So you’ve got an idea for a new online company, but you haven’t got the foggiest about how to put something together that you can show to folks and gauge their interest.
What you’re after is known commonly as a Minimum Viable Product (MVP) in the startup world. You want to be able to give your prospective clients a way to interact with your concept, in the best case paying for the service, or in the worst giving you valuable information about where your solution fits into the market.
We advise a lot of web-based startups to use WordPress as the core of their MVP, and here’s 6 reasons why:
You don’t have to create login/logout/password mechanisms. WordPress’ authentication system is very well tested and constantly being developed.
Less development time, means you get to market faster and spend less on development already.
2. Content Management
Although there are many places to get your blog posts read (Medium, for example, is doing wonders in this space) you should think of all your “pages” as content.
From your ‘about us’ page to your ‘how this works’ page, knowing that you have a no-frills revision-tracking editor behind the scenes gives you one less hurdle to jump over.
With the folks behind WordPress recently acquiring the folks behind WooCommerce, these two well-connected modules will bring eCommerce even closer to the core of WP.
WooCommerce allows you to turn on monetisation from day 1 without worrying about actually building shopping carts, product catalogues or payment modules.
4. Rich Plugin Architecture
WordPress has a very passionate community of developers who put together awesome free and premium plugins. These little gems can open up entire new functionality. For example we love working with Formidable Pro to give WordPress sites rich front-end forms.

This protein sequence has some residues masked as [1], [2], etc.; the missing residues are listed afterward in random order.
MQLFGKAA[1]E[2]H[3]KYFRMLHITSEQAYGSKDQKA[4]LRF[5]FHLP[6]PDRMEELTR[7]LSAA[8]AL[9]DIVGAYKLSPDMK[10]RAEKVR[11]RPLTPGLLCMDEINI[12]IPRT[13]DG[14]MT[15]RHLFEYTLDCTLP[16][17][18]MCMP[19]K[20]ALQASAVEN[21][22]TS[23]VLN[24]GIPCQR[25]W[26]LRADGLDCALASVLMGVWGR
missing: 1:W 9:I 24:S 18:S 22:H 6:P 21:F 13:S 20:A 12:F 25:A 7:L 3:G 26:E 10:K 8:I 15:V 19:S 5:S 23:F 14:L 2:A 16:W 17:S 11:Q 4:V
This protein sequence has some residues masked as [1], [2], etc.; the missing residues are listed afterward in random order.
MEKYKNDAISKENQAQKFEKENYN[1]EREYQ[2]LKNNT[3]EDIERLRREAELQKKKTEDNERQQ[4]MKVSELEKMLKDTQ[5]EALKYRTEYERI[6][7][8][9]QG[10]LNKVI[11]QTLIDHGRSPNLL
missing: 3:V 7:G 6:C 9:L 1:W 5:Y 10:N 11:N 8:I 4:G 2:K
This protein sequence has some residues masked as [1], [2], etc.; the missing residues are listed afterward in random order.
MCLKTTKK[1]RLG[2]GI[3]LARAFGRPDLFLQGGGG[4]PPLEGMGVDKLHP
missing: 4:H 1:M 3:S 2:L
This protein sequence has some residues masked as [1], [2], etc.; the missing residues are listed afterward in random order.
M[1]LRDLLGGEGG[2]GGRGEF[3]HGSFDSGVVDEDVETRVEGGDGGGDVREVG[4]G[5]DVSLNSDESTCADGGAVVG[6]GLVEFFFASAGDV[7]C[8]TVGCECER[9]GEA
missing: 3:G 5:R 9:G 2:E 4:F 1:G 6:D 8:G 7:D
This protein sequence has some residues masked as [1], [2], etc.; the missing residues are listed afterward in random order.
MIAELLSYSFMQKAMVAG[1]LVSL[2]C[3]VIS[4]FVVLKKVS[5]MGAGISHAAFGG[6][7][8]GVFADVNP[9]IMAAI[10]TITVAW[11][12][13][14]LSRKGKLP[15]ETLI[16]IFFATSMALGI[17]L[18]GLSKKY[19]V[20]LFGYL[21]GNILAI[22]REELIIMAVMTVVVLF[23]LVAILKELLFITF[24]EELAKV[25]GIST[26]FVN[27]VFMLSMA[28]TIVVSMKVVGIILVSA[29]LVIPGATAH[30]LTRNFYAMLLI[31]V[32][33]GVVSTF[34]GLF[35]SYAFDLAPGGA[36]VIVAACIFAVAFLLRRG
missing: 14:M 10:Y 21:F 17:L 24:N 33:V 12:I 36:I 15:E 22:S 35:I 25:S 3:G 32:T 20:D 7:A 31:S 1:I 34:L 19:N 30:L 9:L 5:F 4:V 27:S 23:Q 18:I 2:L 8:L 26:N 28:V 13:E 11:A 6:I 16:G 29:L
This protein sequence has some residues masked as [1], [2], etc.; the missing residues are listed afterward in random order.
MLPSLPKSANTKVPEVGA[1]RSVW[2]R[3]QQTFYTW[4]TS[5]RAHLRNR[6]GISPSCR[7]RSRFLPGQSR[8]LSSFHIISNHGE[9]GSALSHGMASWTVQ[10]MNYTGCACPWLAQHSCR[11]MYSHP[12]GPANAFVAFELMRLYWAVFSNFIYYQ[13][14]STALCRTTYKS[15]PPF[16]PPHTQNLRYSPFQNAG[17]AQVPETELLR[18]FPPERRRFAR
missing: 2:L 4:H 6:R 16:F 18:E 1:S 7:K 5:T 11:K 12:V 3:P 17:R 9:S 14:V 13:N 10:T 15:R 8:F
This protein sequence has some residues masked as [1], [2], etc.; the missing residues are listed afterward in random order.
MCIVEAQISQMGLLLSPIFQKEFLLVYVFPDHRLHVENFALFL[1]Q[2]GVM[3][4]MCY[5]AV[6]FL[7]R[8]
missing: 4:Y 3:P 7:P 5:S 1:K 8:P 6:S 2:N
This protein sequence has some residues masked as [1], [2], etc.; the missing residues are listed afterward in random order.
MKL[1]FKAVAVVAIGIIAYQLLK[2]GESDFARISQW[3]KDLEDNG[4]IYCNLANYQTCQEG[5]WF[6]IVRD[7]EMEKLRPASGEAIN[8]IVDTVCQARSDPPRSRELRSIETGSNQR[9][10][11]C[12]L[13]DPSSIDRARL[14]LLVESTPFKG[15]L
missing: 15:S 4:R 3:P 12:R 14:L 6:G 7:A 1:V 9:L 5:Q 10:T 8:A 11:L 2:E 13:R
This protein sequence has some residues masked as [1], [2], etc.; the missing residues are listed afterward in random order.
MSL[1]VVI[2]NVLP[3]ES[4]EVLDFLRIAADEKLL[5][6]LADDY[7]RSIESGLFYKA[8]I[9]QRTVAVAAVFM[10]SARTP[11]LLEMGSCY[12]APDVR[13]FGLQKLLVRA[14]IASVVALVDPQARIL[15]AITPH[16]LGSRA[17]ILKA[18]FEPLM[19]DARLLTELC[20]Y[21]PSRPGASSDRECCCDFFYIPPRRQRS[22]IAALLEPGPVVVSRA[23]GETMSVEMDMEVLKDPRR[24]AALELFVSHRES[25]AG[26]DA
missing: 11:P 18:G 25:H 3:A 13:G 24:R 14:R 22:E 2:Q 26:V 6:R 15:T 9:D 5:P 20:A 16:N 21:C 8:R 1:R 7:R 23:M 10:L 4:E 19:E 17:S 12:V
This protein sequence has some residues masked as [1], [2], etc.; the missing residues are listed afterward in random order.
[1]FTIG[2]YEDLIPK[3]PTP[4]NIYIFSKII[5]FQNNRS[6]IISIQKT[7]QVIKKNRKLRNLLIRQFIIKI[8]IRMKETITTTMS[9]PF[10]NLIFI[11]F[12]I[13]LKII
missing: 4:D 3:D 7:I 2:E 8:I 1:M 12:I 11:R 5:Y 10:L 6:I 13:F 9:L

You can even add bespoke functionality to WordPress using the plugin infrastructure, which allows you to build some pretty interesting apps quickly.
5. Beautiful Themes
There are entire marketplaces built to sell WordPress themes that are highly customisable and built to help you get things looking sharp and well-branded. Just because you’ve got a big first date, and want a sexy outfit, doesn’t mean you have to design, make and stitch it yourself (even if you could).
When things get a little more serious, you can bring in the big guns and get those sweet custom threads.
6. API functionality
Soon WordPress will let you make your website’s data accessible and extendable to other parties or platforms. What this means is that you could build mobile apps, or external widgets or other fancy little things as you grow out your business, without feeling like WordPress is holding you back.
Addressing the Nay-sayers
Now, there are arguably a few drawbacks to using WordPress if you have the time and/or money to build out a more robust solution, but if you’re just trying a concept out and want it up and running fast and without burning all your savings it could work for you.
For clarity, some of the drawbacks normally mentioned include: WordPress feeling Bloated; Constantly tested by Hackers; PHP being an ‘old web language’. With the right setup, and management, WordPress holds up well for MVP phase and even powers some fairly large websites.
As a company, we’ve been building sites on WordPress (including a number of startup MVPs) for over 4 years now, but our team have been doing so for close to 10.